Listening with your senses
Sensory awareness includes an inward awareness of your reactions in a conversation. Your reactions might be in response to what they tell you. You also might be reacting to what you energetically receive from them.3 You can sense people’s desires, disappointments, frustrations, hopes, and doubts even when they have trouble articulating these experiences themselves.
Being sensitive doesn’t mean being wishy-washy. It means you are aware of what is going on around you on a sensory level and can sense when people are conflicted or distressed. Most people claim their pets have this ability to sense their emotional needs. Humans can receive these emotional vibrations as well. We just don’t pay attention to them.
You were likely taught to ignore your sensory awareness as a part of your conditioning as a child. Were you ever told, “You shouldn’t take things so personally,” or, “You should toughen up?” These admonishments led you to rely on your cognitive brain for listening.
I’m often asked if venturing into the land of emotions is risky, especially at work. I hear, “I can’t allow people’s emotions to sway me.”
When you don’t allow people to get under your skin, you aren’t experiencing them fully. You are disconnected internally and externally. You put up a wall between yourself and the people you are with.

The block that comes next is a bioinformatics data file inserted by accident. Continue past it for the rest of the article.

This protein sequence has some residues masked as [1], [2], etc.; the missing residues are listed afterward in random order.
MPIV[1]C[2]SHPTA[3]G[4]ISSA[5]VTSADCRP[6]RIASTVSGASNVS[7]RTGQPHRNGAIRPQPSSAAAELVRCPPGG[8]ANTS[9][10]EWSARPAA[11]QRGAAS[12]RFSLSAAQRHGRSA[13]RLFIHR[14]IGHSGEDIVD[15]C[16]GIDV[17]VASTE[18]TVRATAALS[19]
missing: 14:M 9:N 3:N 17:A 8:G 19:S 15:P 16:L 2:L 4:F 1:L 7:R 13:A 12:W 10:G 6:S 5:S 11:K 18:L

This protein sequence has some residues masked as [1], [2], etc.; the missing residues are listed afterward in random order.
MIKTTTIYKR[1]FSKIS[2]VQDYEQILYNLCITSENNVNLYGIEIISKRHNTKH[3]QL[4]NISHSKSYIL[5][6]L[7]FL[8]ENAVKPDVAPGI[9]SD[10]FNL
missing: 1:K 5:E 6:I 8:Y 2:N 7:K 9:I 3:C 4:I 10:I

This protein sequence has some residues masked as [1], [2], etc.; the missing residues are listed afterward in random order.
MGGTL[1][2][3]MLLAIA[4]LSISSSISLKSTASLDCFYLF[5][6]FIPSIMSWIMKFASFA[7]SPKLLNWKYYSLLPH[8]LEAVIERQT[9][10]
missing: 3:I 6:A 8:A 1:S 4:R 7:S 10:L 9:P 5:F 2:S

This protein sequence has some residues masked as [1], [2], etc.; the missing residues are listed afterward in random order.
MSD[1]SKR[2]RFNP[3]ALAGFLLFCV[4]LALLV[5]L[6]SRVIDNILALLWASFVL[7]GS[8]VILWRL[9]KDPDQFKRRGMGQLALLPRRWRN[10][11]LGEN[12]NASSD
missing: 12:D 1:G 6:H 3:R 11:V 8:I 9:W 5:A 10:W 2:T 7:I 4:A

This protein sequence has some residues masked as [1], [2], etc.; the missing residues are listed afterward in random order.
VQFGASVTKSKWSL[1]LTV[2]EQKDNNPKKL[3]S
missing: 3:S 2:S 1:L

You might feel their stress, anxiety, and anger. Don’t let these emotions sit in your body.4 Empathy occurs when you receive what another is feeling using sensory awareness, but you need to let these sensations pass through you.5 If you feel their emotion, relax your body and let the emotion subside as you return to being fully present with the person you are with.
There is also emotional energy vibrating between you.6 You can grasp when they want you to back off and give them space. You sense when they are impatient to move on or if they want to take more time. You can tell when they just want to be heard or acknowledged, instead of getting your advice. Share what you notice, and then listen to their response.
You may feel vulnerable when you open yourself to receive what people express. This vulnerability is a strength. Alan Alda said, “Real listening is a willingness to let the other person change you.”7 They feel connected when you interact. They enjoy being with you. They are more open to changing their minds when you receive first and then share your ideas.
5 steps for building sensory awareness in conversations
- Silence your brain: When you quiet your chattering brain, you clear your sensory channels.
- Let go of knowing: Instead of thinking you know how the person will react, try curiosity. Unfortunately, the better you know someone, the more likely you quit being curious. Can you release knowing what people will say? You might be surprised.
- Release the need to be right: Ask questions to understand their perspective. Once they feel heard, you can say you have a different perspective. They will be more willing to hear your point of view.